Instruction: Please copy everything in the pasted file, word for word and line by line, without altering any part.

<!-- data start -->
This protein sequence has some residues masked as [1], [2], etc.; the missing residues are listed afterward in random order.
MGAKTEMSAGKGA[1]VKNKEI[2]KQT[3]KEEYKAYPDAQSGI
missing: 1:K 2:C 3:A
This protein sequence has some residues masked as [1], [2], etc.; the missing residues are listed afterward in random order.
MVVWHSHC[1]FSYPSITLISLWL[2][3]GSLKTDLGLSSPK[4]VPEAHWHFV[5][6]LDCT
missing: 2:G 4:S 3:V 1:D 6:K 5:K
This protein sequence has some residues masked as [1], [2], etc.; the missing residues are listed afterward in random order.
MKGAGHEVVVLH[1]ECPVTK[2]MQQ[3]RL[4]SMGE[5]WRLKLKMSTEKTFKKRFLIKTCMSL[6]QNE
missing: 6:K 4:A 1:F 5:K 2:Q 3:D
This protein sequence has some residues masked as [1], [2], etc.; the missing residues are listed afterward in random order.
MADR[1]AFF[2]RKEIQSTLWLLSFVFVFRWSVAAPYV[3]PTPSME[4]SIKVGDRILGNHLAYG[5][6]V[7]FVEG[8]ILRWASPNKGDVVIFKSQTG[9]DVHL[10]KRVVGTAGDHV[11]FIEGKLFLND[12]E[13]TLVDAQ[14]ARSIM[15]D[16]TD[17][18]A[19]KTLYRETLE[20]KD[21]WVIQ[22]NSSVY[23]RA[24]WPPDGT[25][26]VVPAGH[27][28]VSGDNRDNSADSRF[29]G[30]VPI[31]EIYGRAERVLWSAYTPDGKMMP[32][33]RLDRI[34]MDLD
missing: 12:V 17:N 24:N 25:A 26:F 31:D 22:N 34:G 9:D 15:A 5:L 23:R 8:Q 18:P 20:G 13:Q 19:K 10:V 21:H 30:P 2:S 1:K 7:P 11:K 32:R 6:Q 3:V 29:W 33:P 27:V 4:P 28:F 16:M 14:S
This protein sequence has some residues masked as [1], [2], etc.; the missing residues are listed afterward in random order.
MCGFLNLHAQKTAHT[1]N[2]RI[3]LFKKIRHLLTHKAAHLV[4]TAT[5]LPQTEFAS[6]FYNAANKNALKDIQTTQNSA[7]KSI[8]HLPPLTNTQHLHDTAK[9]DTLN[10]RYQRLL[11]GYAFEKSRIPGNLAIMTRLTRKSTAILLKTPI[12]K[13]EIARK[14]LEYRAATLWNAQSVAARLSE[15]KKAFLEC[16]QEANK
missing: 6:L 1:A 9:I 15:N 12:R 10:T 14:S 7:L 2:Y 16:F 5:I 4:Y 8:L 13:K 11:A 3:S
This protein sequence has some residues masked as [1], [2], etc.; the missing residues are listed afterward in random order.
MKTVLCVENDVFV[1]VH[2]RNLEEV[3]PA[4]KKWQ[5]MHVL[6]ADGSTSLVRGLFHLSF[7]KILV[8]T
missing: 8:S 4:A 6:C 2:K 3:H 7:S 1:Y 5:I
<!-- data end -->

This protein sequence has some residues masked as [1], [2], etc.; the missing residues are listed afterward in random order.
MGAKTEMSAGKGA[1]VKNKEI[2]KQT[3]KEEYKAYPDAQSGI
missing: 1:K 2:C 3:A
This protein sequence has some residues masked as [1], [2], etc.; the missing residues are listed afterward in random order.
MVVWHSHC[1]FSYPSITLISLWL[2][3]GSLKTDLGLSSPK[4]VPEAHWHFV[5][6]LDCT
missing: 2:G 4:S 3:V 1:D 6:K 5:K
This protein sequence has some residues masked as [1], [2], etc.; the missing residues are listed afterward in random order.
MKGAGHEVVVLH[1]ECPVTK[2]MQQ[3]RL[4]SMGE[5]WRLKLKMSTEKTFKKRFLIKTCMSL[6]QNE
missing: 6:K 4:A 1:F 5:K 2:Q 3:D
This protein sequence has some residues masked as [1], [2], etc.; the missing residues are listed afterward in random order.
MADR[1]AFF[2]RKEIQSTLWLLSFVFVFRWSVAAPYV[3]PTPSME[4]SIKVGDRILGNHLAYG[5][6]V[7]FVEG[8]ILRWASPNKGDVVIFKSQTG[9]DVHL[10]KRVVGTAGDHV[11]FIEGKLFLND[12]E[13]TLVDAQ[14]ARSIM[15]D[16]TD[17][18]A[19]KTLYRETLE[20]KD[21]WVIQ[22]NSSVY[23]RA[24]WPPDGT[25][26]VVPAGH[27][28]VSGDNRDNSADSRF[29]G[30]VPI[31]EIYGRAERVLWSAYTPDGKMMP[32][33]RLDRI[34]MDLD
missing: 12:V 17:N 24:N 25:A 26:F 31:D 22:N 34:G 9:D 15:A 5:L 23:R 8:Q 18:P 20:G 13:Q 19:K 10:V 21:H 30:P 2:S 1:K 7:P 11:K 32:R 6:Q 3:V 29:W 33:P 27:V 4:P 28:F 16:M 14:S
This protein sequence has some residues masked as [1], [2], etc.; the missing residues are listed afterward in random order.
MCGFLNLHAQKTAHT[1]N[2]RI[3]LFKKIRHLLTHKAAHLV[4]TAT[5]LPQTEFAS[6]FYNAANKNALKDIQTTQNSA[7]KSI[8]HLPPLTNTQHLHDTAK[9]DTLN[10]RYQRLL[11]GYAFEKSRIPGNLAIMTRLTRKSTAILLKTPI[12]K[13]EIARK[14]LEYRAATLWNAQSVAARLSE[15]KKAFLEC[16]QEANK
missing: 6:L 1:A 9:I 15:N 12:R 10:T 14:S 7:L 2:Y 16:F 5:I 4:Y 8:L 13:K 11:A 3:S
This protein sequence has some residues masked as [1], [2], etc.; the missing residues are listed afterward in random order.
MKTVLCVENDVFV[1]VH[2]RNLEEV[3]PA[4]KKWQ[5]MHVL[6]ADGSTSLVRGLFHLSF[7]KILV[8]T
missing: 8:S 4:A 6:C 2:K 3:H 7:S 1:Y 5:I